In the same vein as yesterday's post, here are a few songs I like a lot, but so far I haven't decided to buy the album they're on (or in a couple of cases, the albums aren't available yet):
"Georgia Rain" - sung by Trisha Yearwood - This is a haunting song about a long ago love that just won't die. Many a reunion romance has been written about just the sort of relationship this song describes. And, as always, Yearwood's gorgeous vocals sell every heartbreaking note of the song.
"Pickin' Wildflowers - sung by Keith Anderson - A bluesy, sassy, euphemistic romp of a song about sex, performed tongue in cheek with a twangy beat that makes you want to get up and dance.
"Hillbillies" - sung by Hot Apple Pie - I'll admit, the hip-billy video for this one is what really sold me on the song, but like "Pickin' Wildflowers," "Hillbillies" takes a good old fashioned roll in the hay and makes it into a rollicking fun song.
"Probably Wouldn't Be This Way" - sung by LeAnn Rimes - This one hurts. Deep. Especially if you watch the video. It's a song about a woman dealing with the unexpected death of her lover, and it covers most of the bases. What I really like about it is the truth it tells about the grieving process from the inside—how people want to help you but end up saying all the wrong things, how you want to help yourself but just can't figure out what will fix things and finally realizing nothing will but time and patience.
"Goodbye Time" - sung by Blake Shelton - Shelton plays against type with this one, a heartfelt ballad about being on the losing end of a relationship gone sour and realizing you have no choice but to let go. For those times when you just need a good sniffle.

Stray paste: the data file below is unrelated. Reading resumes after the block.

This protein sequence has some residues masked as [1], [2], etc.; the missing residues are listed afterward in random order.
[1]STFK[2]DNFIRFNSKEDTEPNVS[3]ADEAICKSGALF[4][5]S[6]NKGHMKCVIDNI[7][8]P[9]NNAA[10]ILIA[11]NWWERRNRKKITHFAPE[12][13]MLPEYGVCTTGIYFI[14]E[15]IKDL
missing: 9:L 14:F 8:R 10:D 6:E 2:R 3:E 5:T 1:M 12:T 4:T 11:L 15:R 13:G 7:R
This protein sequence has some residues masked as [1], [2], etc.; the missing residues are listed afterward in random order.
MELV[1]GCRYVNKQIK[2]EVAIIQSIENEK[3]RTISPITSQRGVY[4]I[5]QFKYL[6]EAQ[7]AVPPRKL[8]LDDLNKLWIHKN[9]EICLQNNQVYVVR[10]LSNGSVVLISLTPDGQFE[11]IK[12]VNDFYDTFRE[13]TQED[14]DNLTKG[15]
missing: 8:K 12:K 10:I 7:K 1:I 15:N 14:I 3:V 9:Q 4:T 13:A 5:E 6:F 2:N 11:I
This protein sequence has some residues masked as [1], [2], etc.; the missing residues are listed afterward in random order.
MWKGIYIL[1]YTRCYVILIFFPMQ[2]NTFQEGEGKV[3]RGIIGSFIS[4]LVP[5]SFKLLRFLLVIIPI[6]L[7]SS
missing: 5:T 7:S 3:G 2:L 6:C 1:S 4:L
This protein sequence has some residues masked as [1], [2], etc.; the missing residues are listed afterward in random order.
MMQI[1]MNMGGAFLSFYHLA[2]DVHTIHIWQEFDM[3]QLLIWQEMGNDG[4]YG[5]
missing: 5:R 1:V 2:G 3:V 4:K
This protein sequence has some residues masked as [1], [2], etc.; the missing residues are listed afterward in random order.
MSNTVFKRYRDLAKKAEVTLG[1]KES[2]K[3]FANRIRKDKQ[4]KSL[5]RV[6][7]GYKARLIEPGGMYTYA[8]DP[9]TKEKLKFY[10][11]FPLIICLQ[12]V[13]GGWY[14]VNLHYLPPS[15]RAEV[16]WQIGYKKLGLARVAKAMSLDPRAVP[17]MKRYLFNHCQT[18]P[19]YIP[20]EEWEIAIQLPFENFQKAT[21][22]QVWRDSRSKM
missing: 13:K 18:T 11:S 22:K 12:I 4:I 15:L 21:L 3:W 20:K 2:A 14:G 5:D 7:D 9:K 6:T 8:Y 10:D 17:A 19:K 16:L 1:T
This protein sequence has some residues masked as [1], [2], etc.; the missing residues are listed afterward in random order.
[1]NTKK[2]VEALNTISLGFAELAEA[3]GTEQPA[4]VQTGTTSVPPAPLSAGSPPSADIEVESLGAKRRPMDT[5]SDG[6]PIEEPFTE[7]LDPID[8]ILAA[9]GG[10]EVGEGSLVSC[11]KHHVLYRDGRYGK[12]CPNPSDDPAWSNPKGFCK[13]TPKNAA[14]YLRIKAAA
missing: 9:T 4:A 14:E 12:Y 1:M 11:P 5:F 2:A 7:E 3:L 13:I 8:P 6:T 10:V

"Help Somebody" - sung by VanZant - This song, and the one below, are two signals of something interesting happening in country music—the influx of some good old fashioned rockabilly/southern rock influences. Since I like my country a little edgy, I count this as good news.
"4th of July" - sung by Shooter Jennings - Waylon and Jessi's boy combines the hard edges of rock and roll with the country boy grit of a young Hank Jr. This song is a good example of the mixed influences on Jennings, who insists he's a country artist even though he likes to push the genre to its limits.
"The Mists of Down Below" - sung by The Duhks - This group from Manitoba blends many different acoustic music styles, from bluegrass to celtic to french folk to rock, to create a memorable, edgy Americana sound. I definitely have their album on my Amazon Wish List.
Also, don't miss my update to yesterday's post. (scroll down)